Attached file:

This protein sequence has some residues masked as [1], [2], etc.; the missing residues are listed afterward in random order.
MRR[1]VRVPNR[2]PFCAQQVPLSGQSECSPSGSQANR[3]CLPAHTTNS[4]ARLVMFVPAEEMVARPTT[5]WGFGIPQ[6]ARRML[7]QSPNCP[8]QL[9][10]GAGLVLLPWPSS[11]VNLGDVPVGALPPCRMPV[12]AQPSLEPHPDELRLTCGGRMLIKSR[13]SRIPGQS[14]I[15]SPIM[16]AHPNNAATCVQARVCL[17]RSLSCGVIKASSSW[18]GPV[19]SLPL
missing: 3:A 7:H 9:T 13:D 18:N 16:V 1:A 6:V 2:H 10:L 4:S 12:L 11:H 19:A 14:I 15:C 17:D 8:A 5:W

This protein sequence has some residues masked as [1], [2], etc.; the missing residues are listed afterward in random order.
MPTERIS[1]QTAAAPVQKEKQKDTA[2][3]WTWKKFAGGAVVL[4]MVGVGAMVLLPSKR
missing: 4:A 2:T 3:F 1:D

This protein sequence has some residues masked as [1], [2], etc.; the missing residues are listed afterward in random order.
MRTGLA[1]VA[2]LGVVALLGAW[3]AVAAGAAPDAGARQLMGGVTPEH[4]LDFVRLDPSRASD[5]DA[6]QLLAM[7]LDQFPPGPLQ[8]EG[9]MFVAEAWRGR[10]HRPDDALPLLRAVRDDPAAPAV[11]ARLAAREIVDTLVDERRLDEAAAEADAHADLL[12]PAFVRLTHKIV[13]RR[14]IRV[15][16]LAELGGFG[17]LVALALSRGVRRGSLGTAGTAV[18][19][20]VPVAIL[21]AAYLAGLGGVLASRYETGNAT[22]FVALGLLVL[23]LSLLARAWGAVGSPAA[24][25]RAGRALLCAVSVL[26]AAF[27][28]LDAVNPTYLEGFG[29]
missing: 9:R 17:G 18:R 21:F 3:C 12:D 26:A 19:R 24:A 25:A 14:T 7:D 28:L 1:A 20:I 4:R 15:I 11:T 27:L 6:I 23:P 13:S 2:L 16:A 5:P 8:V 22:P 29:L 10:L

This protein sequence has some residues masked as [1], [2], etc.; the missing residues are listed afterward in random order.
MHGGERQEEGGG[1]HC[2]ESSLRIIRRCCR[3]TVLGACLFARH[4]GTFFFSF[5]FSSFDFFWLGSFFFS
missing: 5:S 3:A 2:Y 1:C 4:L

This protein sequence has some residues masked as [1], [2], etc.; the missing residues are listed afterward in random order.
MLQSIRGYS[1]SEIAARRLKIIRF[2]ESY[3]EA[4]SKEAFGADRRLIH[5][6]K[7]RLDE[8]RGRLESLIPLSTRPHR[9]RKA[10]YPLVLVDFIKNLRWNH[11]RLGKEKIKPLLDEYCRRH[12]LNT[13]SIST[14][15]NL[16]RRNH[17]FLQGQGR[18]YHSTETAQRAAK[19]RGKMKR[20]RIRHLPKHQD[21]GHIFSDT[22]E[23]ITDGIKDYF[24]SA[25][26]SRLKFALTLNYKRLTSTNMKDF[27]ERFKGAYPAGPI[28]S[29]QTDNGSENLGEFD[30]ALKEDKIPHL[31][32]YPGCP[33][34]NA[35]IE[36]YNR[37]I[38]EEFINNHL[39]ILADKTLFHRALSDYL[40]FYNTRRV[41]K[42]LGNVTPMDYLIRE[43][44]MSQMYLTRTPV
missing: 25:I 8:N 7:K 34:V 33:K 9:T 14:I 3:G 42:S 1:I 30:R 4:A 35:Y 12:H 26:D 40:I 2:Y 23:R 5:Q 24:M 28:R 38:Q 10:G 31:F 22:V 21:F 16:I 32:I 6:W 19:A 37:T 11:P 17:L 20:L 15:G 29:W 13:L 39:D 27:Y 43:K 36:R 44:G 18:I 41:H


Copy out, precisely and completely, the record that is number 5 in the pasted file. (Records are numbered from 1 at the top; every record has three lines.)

This protein sequence has some residues masked as [1], [2], etc.; the missing residues are listed afterward in random order.
MLQSIRGYS[1]SEIAARRLKIIRF[2]ESY[3]EA[4]SKEAFGADRRLIH[5][6]K[7]RLDE[8]RGRLESLIPLSTRPHR[9]RKA[10]YPLVLVDFIKNLRWNH[11]RLGKEKIKPLLDEYCRRH[12]LNT[13]SIST[14][15]NL[16]RRNH[17]FLQGQGR[18]YHSTETAQRAAK[19]RGKMKR[20]RIRHLPKHQD[21]GHIFSDT[22]E[23]ITDGIKDYF[24]SA[25][26]SRLKFALTLNYKRLTSTNMKDF[27]ERFKGAYPAGPI[28]S[29]QTDNGSENLGEFD[30]ALKEDKIPHL[31][32]YPGCP[33][34]NA[35]IE[36]YNR[37]I[38]EEFINNHL[39]ILADKTLFHRALSDYL[40]FYNTRRV[41]K[42]LGNVTPMDYLIRE[43][44]MSQMYLTRTPV
missing: 25:I 8:N 7:K 34:V 33:K 9:T 14:I 3:G 42:S 1:I 30:R 4:A 35:Y 12:H 26:D 40:I 2:Y 23:R 5:Q 24:M 28:R 38:Q 10:G 31:F 22:V 21:F 16:I 32:I 6:W 19:A 37:T 11:P 17:L 20:L 15:G 29:W 13:L 39:D 27:Y 43:K 36:R 44:G 18:I 41:H